Your suspension system works hard, to ensure driving comfort by smoothing out the bumps in the road and providing traction by keeping the wheels on the ground as much as possible.
But how can you tell if something is wrong with your suspension? Here are some common signs of suspension problems.
Pulling to one side when driving
If you notice your car is pulling to one side or the other while you’re driving, the problem lies with your tyres, your shock absorbers or your brakes.
Tyres need to be precisely aligned (i.e. camber, caster and toe in) to ensure a smooth ride. Take a look at your tyre treads to see if they are wearing evenly, and check that the tyres are correctly inflated, as over- or under-inflated tyres can impact your stability while driving.
If the problem continues after you have checked your tyres, take a look at your suspension system. Can you spot any signs of wear or damage on your shock absorbers, ball joints or control arms? If you’re not sure what you’re looking for, it’s best to talk to a qualified mechanic as suspension problems can have serious safety implications.
Feeling every bump
One of the main roles of the suspension system is to smooth out the bumps on the road. If you start to feel every bump on the road, it’s a clear sign that there is a problem with your shock absorbers or struts, that needs to be checked.
An easy check is the bounce test. Simply push your entire weight down on your car’s bonnet. Release and count the number of times the car bounces. If it bounces more than three times, then there is a problem with your shock absorbers or struts.
An alternative test depends on whether your car has shock absorbers or struts. If your car has shock absorbers, look for leaks of the fluid that helps dampen the bouncing. And if your car has struts, listen for a knocking sound when you drive over bumps.
One corner sits low
If you notice that one corner of your car seems to be a lot lower than the others, there’s a good chance you have a worn or damaged spring. You may also notice a clunking noise as you drive over bumps or a deep pothole.
To check this, first ensure your tyres are correctly and equally inflated. If one corner still seems to sag, push your entire weight down on the boot of the car and listen to how the suspension reacts. A creaking or squealing sound will confirm that you need to get your suspension checked by a mechanic.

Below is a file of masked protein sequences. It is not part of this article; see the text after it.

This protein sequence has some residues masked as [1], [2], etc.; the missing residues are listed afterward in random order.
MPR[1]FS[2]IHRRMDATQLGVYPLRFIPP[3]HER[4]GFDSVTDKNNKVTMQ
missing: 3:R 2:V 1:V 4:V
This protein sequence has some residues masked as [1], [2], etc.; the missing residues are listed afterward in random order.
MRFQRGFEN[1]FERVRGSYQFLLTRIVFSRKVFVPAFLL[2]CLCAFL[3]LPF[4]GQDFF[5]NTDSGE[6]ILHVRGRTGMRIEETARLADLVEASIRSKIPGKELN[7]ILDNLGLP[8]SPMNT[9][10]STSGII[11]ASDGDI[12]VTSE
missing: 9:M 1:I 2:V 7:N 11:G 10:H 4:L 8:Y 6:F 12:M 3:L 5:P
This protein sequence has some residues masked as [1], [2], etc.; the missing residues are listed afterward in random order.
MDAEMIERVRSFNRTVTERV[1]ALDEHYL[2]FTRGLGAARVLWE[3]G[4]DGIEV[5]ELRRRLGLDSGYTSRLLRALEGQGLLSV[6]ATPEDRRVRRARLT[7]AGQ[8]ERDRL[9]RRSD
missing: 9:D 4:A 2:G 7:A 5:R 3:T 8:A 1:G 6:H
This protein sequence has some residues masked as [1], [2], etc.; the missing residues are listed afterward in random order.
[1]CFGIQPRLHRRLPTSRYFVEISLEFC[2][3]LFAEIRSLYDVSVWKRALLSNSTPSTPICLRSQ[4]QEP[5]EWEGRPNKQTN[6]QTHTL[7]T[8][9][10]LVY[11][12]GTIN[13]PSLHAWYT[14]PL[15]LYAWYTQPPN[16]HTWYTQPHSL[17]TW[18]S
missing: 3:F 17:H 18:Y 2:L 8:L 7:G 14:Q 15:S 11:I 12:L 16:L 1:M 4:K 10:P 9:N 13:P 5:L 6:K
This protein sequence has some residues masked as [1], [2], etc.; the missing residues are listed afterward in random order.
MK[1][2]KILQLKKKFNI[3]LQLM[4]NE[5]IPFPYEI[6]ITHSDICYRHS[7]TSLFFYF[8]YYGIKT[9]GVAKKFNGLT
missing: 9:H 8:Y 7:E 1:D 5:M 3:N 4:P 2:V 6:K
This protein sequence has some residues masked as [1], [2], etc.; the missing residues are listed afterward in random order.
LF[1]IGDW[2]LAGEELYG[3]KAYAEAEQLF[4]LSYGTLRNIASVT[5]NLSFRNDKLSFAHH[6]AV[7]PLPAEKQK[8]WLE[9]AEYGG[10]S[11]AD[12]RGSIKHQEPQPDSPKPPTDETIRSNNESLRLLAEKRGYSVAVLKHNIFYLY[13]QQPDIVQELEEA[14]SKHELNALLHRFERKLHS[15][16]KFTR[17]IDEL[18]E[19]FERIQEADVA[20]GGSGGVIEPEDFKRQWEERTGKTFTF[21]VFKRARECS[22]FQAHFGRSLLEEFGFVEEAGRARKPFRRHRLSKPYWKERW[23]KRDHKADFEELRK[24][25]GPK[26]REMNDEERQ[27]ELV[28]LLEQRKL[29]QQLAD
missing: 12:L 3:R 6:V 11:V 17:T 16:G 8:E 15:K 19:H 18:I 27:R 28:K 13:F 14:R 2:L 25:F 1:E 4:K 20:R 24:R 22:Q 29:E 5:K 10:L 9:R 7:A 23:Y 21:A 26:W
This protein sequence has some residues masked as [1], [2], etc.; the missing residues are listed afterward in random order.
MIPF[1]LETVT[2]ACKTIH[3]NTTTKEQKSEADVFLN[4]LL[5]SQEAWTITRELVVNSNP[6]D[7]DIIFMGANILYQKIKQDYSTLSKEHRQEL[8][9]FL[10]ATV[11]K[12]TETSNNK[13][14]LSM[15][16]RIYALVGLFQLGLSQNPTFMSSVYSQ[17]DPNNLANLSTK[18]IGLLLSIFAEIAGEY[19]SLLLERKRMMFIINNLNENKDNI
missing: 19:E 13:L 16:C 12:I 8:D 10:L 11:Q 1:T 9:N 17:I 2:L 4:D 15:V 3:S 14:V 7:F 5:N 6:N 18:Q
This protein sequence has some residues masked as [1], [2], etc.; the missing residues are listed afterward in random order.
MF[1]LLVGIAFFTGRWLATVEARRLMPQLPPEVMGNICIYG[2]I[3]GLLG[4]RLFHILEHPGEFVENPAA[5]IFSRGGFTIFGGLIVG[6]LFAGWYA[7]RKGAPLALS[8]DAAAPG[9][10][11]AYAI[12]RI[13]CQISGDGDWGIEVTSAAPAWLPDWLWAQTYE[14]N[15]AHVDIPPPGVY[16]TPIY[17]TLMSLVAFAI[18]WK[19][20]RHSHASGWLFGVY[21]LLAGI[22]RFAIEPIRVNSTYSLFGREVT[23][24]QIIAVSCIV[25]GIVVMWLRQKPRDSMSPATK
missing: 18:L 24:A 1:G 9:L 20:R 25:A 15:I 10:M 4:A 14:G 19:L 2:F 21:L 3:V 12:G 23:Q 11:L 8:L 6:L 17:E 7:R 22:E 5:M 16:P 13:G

Diving, rolling and/or squatting
Does your car:
- Nose dive forward (i.e. leans forward) when you brake?
- Rolls to the side (i.e. leans from side-to-side) when you corner?
- Squats backward (i.e. leans backwards) when you accelerate?
If you answered yes to at least one of these questions, there might be a problem with your shock absorbers or struts. You can easily check this by using the bounce test (see above). If there is a problem with your shock absorbers or struts, it is recommended to take your car to a mechanic as soon as possible, as it is dangerous to drive with worn or broken shock absorbers or struts.
Difficulty when steering
When your steering becomes difficult, especially when driving at low speeds, it means that there might be a problem with your suspension or steering systems. It could be a low level of power steering fluid, a faulty power steering pump, a leaking power steering rack or worn control arm bushings.
Due to the danger of driving when your steering isn’t working properly, it is best to get this checked by a mechanic as soon as possible.
Oily shock absorbers
Experts recommend doing a visual check of your suspension system at regular intervals. If you notice that your shock absorbers or struts look greasy or oily, there is a good chance they are leaking fluid. This means they won’t be working optimally when you need them, so it’s a good idea to have them checked by a mechanic.
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